Faculty Profile: Francesco Volpe
native of Naples, Italy, Francesco Volpe is somewhat of a Renaissance man. He speaks Italian, German, Spanish and English. He writes poetry, likes to scuba dive, and enjoys photography. He travels frequently and has lived and worked in Italy, Germany, England and the United States.
Volpe also is a plasma physicist who describes himself as an experimentalist with additional interests in theory and modeling. “A good physicist must embrace both aspects,” he says.
After two years as a postdoctoral researcher at General Atomics in San Diego and a short position at the Max Planck Institut für Plasmaphysik (IPP) in Garching, Germany, he joined the department as an assistant professor in March 2009. “I like to define Madison as the city in the world with the most fusion experiments per capita,” he says. “But also, it is the city with the highest number of overdense experiments.”
Either way, it’s good news for Volpe, whose research interests, briefly, include microwaves and magnetohydrodynamic instabilities. He can apply those interests in research of the campus fusion experiments Pegasus, Madison Symmetric Torus (MST), and Helically Symmetric eXperiment (HSX), as well as at larger tokamaks such as the DIII-D at General Atomics.
Volpe decided to become a physicist after attending a science exhibition, watching a TV documentary and reading about fusion. As an undergraduate, he studied physics in Pisa, Italy, and earned his master’s degree based on research of the Frascati Tokamak Upgrade, located near Rome in the town of Frascati.
For his PhD, he traveled to Germany and studied electron Bernstein waves at IPP Garching. Successful plasma fusion requires a high number of reactants that generate many fusion reactions, and those particles must collide at high energy to fuse. That high energy requirement translates to high temperature. In dense plasmas, or those with a high number of reactants, electron Bernstein waves help researchers measure and monitor the plasma temperature. The hotter the plasma, the more intense the waves, and as part of his research, Volpe mapped various wave frequencies and trajectories to infer the temperature profile of the plasma.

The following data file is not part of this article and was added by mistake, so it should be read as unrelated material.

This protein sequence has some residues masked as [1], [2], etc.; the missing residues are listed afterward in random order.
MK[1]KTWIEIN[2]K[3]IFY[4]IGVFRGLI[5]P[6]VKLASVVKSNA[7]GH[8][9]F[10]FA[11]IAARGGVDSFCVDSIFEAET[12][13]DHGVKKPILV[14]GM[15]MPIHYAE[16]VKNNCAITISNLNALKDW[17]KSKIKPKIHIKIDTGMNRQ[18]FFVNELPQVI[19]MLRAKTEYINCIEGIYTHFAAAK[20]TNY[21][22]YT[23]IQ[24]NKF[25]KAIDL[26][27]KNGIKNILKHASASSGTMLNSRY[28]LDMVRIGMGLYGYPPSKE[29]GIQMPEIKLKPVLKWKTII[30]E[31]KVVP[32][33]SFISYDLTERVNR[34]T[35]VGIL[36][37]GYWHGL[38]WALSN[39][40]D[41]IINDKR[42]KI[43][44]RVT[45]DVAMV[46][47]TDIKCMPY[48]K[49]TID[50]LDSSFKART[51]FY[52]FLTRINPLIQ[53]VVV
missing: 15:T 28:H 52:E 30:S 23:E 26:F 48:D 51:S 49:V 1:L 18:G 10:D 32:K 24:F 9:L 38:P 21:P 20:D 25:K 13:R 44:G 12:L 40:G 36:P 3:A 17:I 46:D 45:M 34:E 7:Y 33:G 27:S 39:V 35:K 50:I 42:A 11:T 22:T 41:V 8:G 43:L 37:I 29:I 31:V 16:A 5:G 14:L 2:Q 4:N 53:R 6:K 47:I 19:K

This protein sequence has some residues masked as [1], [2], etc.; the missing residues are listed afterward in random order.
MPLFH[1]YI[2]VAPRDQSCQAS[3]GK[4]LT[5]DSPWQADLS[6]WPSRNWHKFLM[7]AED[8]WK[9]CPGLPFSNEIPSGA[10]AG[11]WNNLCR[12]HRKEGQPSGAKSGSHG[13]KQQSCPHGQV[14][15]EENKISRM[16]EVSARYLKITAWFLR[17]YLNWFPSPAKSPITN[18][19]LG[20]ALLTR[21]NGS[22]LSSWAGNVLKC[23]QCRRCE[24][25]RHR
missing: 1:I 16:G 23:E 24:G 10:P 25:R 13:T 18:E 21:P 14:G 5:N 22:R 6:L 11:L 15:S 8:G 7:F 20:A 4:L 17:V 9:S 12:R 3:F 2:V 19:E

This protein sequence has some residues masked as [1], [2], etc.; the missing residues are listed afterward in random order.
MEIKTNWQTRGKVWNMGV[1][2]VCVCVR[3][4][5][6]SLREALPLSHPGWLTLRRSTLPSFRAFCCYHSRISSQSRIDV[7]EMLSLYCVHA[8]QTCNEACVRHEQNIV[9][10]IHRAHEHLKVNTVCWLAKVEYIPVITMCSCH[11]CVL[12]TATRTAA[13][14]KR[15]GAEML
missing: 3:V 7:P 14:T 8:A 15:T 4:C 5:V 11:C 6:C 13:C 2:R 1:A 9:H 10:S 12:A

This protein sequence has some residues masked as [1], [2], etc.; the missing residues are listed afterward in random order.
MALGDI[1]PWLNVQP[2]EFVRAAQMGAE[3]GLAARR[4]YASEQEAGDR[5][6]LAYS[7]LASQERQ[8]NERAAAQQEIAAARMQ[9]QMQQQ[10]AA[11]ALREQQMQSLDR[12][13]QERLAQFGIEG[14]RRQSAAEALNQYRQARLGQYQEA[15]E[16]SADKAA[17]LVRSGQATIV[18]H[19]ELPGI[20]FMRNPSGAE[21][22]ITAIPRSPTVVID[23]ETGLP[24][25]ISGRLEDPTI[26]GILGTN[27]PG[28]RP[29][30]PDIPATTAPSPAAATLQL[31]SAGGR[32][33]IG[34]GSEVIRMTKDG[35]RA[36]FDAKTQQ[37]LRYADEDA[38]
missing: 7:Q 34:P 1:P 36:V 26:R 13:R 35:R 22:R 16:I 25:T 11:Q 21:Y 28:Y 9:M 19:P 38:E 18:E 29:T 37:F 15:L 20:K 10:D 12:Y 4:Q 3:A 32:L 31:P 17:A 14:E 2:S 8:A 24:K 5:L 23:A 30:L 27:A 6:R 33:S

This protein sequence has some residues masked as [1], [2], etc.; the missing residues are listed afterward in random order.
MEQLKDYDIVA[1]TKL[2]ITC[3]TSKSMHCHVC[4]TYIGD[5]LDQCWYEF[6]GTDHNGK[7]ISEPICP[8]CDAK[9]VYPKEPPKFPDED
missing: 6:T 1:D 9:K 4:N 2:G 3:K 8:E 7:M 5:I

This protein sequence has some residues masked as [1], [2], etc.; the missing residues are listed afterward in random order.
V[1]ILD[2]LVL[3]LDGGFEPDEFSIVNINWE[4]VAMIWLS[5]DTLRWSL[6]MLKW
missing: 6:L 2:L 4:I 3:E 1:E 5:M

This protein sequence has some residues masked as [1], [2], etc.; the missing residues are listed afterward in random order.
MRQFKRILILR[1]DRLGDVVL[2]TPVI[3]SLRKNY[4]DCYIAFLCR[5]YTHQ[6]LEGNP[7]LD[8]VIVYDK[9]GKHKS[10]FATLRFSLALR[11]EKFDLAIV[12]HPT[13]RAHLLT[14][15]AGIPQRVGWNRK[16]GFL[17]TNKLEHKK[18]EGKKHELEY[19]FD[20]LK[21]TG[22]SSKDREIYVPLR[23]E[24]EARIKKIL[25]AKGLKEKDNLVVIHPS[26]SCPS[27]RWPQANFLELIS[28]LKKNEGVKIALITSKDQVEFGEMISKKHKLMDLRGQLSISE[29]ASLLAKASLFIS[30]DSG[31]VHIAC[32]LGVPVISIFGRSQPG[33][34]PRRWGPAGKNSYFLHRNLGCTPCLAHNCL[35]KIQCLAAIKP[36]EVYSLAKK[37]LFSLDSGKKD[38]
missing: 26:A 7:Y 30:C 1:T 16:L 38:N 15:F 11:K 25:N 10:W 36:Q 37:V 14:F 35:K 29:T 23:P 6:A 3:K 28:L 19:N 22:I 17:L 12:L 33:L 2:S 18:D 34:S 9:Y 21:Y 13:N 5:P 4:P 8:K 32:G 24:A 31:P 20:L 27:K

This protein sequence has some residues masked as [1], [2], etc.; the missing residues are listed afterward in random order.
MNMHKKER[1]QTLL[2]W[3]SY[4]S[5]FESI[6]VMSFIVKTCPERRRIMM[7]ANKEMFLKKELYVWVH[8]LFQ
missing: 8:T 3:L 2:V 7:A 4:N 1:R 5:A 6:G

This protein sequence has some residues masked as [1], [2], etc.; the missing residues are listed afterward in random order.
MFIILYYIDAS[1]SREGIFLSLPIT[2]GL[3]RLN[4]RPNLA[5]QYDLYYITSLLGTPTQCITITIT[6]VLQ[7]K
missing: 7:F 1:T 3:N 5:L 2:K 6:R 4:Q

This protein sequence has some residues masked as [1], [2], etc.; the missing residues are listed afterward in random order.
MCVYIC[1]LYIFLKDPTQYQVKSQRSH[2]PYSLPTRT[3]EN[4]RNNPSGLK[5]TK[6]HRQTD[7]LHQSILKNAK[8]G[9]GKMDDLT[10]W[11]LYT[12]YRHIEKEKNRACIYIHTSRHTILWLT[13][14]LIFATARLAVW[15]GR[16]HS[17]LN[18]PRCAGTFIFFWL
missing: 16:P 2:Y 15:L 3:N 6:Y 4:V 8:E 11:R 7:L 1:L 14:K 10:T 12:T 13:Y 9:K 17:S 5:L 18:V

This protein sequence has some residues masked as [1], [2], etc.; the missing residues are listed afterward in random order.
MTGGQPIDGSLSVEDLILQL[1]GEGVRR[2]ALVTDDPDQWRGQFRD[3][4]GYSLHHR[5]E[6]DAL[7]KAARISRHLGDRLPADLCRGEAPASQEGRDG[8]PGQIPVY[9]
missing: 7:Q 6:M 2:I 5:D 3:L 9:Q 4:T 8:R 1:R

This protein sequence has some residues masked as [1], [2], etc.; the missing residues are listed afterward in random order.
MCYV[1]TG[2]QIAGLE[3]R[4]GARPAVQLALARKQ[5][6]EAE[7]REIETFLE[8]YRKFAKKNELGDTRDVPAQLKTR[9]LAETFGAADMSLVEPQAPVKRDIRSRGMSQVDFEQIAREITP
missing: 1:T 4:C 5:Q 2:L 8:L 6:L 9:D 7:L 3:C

After he earned his PhD, Volpe moved to Culham, England. There, he used simulations to help optimize the microwave launcher that will suppress neoclassical tearing mode instabilities, or NTMs, in the international proof-of-concept reactor ITER. A year later, working on the DIII-D reactor at General Atomics in San Diego, he tested the idea of using pulsed microwaves to suppress rotating NTMs. He also carried out experiments to study how to apply an external magnetic field that can rotate a “locked” NTM—which has stopped rotating—into view of the microwave pulses. And, briefly back in Germany, he conducted rapid real-time predictions of microwave trajectories relevant to NTM stabilization.
Now at UW-Madison, his research program combines all of his previous experiences and interests. He is planning to conduct absorption experiments with Pegasus, in which he will inject Bernstein waves that may help to form the plasma and heat it, as well as sustain or modify its current. He is interested in collaborating with colleagues in electrical and computer engineering (HSX) and physics (MST) on experiments using electron Bernstein waves for emission, absorption and driving current. He also hopes to develop diagnostics he can install on larger tokamaks, such as the DIII-D, that enable him to study the plasma.
Volpe also will pursue other ideas, including liquid walls in plasma confinement devices and using plasmas for microwave switching or optoelectronics applications, that have interested him for some time. “I have broad interests, which is one of the reasons I like this environment, because these broad interests are encouraged,” he says. “I feel like instead of following a route which has been initiated by someone else, we can also initiate new routes.”